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Figure 3. (A) Grand-averaged event-related brain potentials (ERPs) for LPP amplitudes in different situations from the CPz and Pz regions. (B) The bar graphs show the mean value of the LPP amplitude in each condition at Pz. P < 0.05.


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Figure 4. Topographic maps of the LPP amplitudes in different situations.

In addition, compared with the electrodes of Cz (M = 1.146, SE = 0.712), C3 (M = 1.139, SE = 0.620), C4 (M = 1.854, SE = 0.625), CPz (M = 3.270, SE = 0.633), CP3 (M = 3.120, SE = 0.524), and CP4 (M = 3.633, SE = 0.550), more pronounced LPPs were observed at Pz (M = 4.845, SE = 0.530), P3 (M = 5.507, SE = 0.515), and P4 (M = 5.545, SE = 0.498). The interaction effect between condition and electrode was marginal significant [F(8,200) = 2.541, p = 0.048,

ηp2

= 0.530]. Specifically, the P4 amplitudes in the OC (M = 6.088, SE = 0.521) were higher than those of P3 (M = 5.979, SE = 0.591), t(25) = 0.286, p > 0.05. However, the P4 amplitudes in the PC (M = 5.003, SE = 0.526) were lower than those of P3 (M = 5.036, SE = 0.507), t(25) = -0.093, p > 0.05. The Cz amplitudes in the OC (M = 1.815, SE = 0.795) were higher than those of C3 (M = 1.636, SE = 0.672), t(25) = 0.686, p > 0.05. In the PC, however, the Cz amplitudes (M = 0.477, SE = 0.687) were lower than those of C3 (M = 0.642, SE = 0.604), t(25) = -0.702, p > 0.05. The CPz amplitudes in the OC (M = 4.035, SE = 0.716) were higher than those of CP3 (M = 3.614, SE = 0.603), t(25) = 1.618, p > 0.05, whereas the CPz amplitudes in the PC (M = 2.506, SE = 0.617) were lower than those of CP3 (M = 2.626, SE = 0.494), t(25) = -0.478, p > 0.05. The interaction effects of other variables were not significant.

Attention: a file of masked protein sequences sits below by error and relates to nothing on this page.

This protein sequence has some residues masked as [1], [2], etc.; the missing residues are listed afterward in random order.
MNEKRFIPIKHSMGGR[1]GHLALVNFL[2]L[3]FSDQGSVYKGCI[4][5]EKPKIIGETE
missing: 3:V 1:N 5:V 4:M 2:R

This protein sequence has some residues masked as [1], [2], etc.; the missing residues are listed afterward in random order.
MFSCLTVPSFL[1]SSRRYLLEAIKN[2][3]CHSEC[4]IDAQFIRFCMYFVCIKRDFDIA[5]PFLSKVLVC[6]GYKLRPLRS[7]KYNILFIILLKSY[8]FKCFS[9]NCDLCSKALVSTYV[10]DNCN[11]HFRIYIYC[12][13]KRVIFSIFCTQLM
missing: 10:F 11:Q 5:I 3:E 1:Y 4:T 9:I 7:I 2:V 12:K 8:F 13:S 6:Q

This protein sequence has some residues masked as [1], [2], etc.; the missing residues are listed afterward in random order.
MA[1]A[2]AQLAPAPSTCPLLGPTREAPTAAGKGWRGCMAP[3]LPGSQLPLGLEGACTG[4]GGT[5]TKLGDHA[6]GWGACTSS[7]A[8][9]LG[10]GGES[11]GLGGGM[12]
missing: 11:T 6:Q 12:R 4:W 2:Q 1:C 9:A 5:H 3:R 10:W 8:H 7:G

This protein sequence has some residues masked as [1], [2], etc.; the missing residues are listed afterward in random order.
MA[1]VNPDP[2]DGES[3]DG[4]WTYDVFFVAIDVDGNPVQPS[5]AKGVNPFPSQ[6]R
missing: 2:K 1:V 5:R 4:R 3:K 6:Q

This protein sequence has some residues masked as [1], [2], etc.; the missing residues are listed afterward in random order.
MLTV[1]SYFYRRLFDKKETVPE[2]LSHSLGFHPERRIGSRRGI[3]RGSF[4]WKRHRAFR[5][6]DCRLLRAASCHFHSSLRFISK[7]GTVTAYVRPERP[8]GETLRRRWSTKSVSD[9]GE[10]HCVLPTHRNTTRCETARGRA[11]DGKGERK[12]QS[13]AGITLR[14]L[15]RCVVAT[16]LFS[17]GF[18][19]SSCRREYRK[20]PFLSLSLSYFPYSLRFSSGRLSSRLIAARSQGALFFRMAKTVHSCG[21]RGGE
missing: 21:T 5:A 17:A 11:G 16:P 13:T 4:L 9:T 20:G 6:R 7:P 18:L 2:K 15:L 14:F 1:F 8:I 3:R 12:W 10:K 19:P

Feedback-Related Negativity (FRN)

Figures 5A, 6 show grand-averaged ERPs and topographic maps for FRN amplitudes in different situations. Similar statistical analyses were conducted for the grand-averaged ERP of FRN. The results revealed main effects for fairness [F(2,50) = 9.935, p < 0.001,

ηp2

= 0.284] and electrode [F(8,200) = 16.824, p < 0.001,

ηp2